Yeah, I don't get this. When it rained and snowed in the winter, they inflated this giant Michelin Man type bubble over the place. Worked fine.
What is it with American Express to advertise Sam Q., Melanie O. and John I. as the "next contenders"? Come on. Shouldn't there be truth in advertising? Lindsay Davenport said it right, "Melanie Oudin will have a good career in the top 20 but her game doesn't equate to winning slams."
--Carlo Quidlat, California
Dirty secret time: What do the aforementioned players have in common? They all share an agent/management team. My strong suspicion: Federer/Nadal/Serena were unavailable. The client went to the agent and said, "Here's X dollars, divvy it up as you see fit."
I agree with you on the bonus money. It's so tacky and the players always look so embarrassed when some corporate sponsor takes the mike and spells out the amount of money they're receiving. These guys aren't New Jersey lotto winners, they're not in it for the cash. I think it's very symbolic that Nadal spent about three seconds holding his million-dollar check before handing it off to Djoker so he could receive his trophy.
--R.S., New York, N.Y.
Not only that. Did you see what Nadal did with the check? (This was part of the trophy ceremony that wasn't amputated in favor of mediocre football.) He absently shoved it in his pocket like it was a candy wrapper. You're absolutely right about motivations and incentives. The former USTA executive who designed that "series bonus," who would let his salary appear on public filings, who always made a point of flogging the "record prize money" (which was still, by the way, a sliver of gross revenues), that guy is clearly motivated by paydays. These athletes are less mercenary than many believe.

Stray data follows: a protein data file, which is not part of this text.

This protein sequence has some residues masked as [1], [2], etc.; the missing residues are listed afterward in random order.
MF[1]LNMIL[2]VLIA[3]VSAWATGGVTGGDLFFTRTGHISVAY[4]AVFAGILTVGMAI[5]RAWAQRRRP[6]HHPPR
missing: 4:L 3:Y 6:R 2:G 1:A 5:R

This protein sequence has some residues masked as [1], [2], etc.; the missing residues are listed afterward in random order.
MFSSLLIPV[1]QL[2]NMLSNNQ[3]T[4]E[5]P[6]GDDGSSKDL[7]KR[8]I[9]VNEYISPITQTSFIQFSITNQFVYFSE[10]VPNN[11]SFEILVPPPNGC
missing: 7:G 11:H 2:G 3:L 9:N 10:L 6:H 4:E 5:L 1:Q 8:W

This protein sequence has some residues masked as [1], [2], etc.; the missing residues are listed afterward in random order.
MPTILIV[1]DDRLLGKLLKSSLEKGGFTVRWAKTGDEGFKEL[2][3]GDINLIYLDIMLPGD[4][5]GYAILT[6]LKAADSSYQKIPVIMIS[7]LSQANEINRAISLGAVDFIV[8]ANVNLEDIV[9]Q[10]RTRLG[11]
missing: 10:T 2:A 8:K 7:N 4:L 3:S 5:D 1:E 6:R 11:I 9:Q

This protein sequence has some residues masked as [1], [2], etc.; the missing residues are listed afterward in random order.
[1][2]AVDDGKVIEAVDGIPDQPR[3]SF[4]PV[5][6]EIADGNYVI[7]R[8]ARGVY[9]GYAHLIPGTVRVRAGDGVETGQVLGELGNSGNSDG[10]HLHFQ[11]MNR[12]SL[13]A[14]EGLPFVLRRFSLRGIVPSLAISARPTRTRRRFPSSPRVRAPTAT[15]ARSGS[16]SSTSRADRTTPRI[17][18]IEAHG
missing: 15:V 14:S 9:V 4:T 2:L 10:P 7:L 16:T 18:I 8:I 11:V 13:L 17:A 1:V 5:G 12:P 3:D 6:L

Though I waited with bated breath, I was ultimately saddened that you chose to not use my "Johan Kriek-anomics" suggestion for the book. I had fun trying to conjure up some ridiculous titles that might make you laugh, knowing that they had no chance of being understood by a broad audience or being selected by your publisher. For fun, can you share some of the other witty or serious titles that people submitted but didn't make the cut in your next mailbag in the Shots, Miscellany section.
--Brian U. New York, N.Y.